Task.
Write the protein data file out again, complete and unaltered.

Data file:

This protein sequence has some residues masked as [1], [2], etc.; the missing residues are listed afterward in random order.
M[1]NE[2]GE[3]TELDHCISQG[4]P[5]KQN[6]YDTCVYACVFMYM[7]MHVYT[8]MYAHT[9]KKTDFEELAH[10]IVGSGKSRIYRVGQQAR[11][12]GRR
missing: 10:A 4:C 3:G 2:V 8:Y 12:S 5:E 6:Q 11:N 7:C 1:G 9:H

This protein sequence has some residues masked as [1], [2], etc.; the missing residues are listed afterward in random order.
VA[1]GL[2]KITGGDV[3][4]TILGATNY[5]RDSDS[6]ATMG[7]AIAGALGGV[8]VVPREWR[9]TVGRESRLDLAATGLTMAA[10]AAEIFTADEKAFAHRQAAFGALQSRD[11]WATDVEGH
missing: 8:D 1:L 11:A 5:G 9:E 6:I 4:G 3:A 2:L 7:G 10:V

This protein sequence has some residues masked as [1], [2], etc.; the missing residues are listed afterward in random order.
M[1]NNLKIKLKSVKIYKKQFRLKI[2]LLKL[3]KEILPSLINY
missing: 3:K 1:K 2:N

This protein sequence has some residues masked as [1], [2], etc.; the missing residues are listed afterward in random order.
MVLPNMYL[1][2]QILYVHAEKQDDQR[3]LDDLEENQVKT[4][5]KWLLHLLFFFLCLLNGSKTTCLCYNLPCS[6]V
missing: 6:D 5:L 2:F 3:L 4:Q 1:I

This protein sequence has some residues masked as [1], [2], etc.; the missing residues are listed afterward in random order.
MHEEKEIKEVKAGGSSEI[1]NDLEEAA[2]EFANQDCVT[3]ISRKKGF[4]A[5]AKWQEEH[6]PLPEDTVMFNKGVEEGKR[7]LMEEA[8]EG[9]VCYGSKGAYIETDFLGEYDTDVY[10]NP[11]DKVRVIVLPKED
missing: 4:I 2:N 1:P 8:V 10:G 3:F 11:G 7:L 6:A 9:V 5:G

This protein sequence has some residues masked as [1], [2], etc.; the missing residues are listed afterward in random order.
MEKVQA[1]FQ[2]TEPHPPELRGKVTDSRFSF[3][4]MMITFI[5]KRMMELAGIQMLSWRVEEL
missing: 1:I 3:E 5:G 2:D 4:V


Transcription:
This protein sequence has some residues masked as [1], [2], etc.; the missing residues are listed afterward in random order.
M[1]NE[2]GE[3]TELDHCISQG[4]P[5]KQN[6]YDTCVYACVFMYM[7]MHVYT[8]MYAHT[9]KKTDFEELAH[10]IVGSGKSRIYRVGQQAR[11][12]GRR
missing: 10:A 4:C 3:G 2:V 8:Y 12:S 5:E 6:Q 11:N 7:C 1:G 9:H

This protein sequence has some residues masked as [1], [2], etc.; the missing residues are listed afterward in random order.
VA[1]GL[2]KITGGDV[3][4]TILGATNY[5]RDSDS[6]ATMG[7]AIAGALGGV[8]VVPREWR[9]TVGRESRLDLAATGLTMAA[10]AAEIFTADEKAFAHRQAAFGALQSRD[11]WATDVEGH
missing: 8:D 1:L 11:A 5:G 9:E 6:I 4:G 3:A 2:L 7:G 10:V

This protein sequence has some residues masked as [1], [2], etc.; the missing residues are listed afterward in random order.
M[1]NNLKIKLKSVKIYKKQFRLKI[2]LLKL[3]KEILPSLINY
missing: 3:K 1:K 2:N

This protein sequence has some residues masked as [1], [2], etc.; the missing residues are listed afterward in random order.
MVLPNMYL[1][2]QILYVHAEKQDDQR[3]LDDLEENQVKT[4][5]KWLLHLLFFFLCLLNGSKTTCLCYNLPCS[6]V
missing: 6:D 5:L 2:F 3:L 4:Q 1:I

This protein sequence has some residues masked as [1], [2], etc.; the missing residues are listed afterward in random order.
MHEEKEIKEVKAGGSSEI[1]NDLEEAA[2]EFANQDCVT[3]ISRKKGF[4]A[5]AKWQEEH[6]PLPEDTVMFNKGVEEGKR[7]LMEEA[8]EG[9]VCYGSKGAYIETDFLGEYDTDVY[10]NP[11]DKVRVIVLPKED
missing: 4:I 2:N 1:P 8:V 10:G 3:F 11:G 7:L 6:A 9:V 5:G

This protein sequence has some residues masked as [1], [2], etc.; the missing residues are listed afterward in random order.
MEKVQA[1]FQ[2]TEPHPPELRGKVTDSRFSF[3][4]MMITFI[5]KRMMELAGIQMLSWRVEEL
missing: 1:I 3:E 5:G 2:D 4:V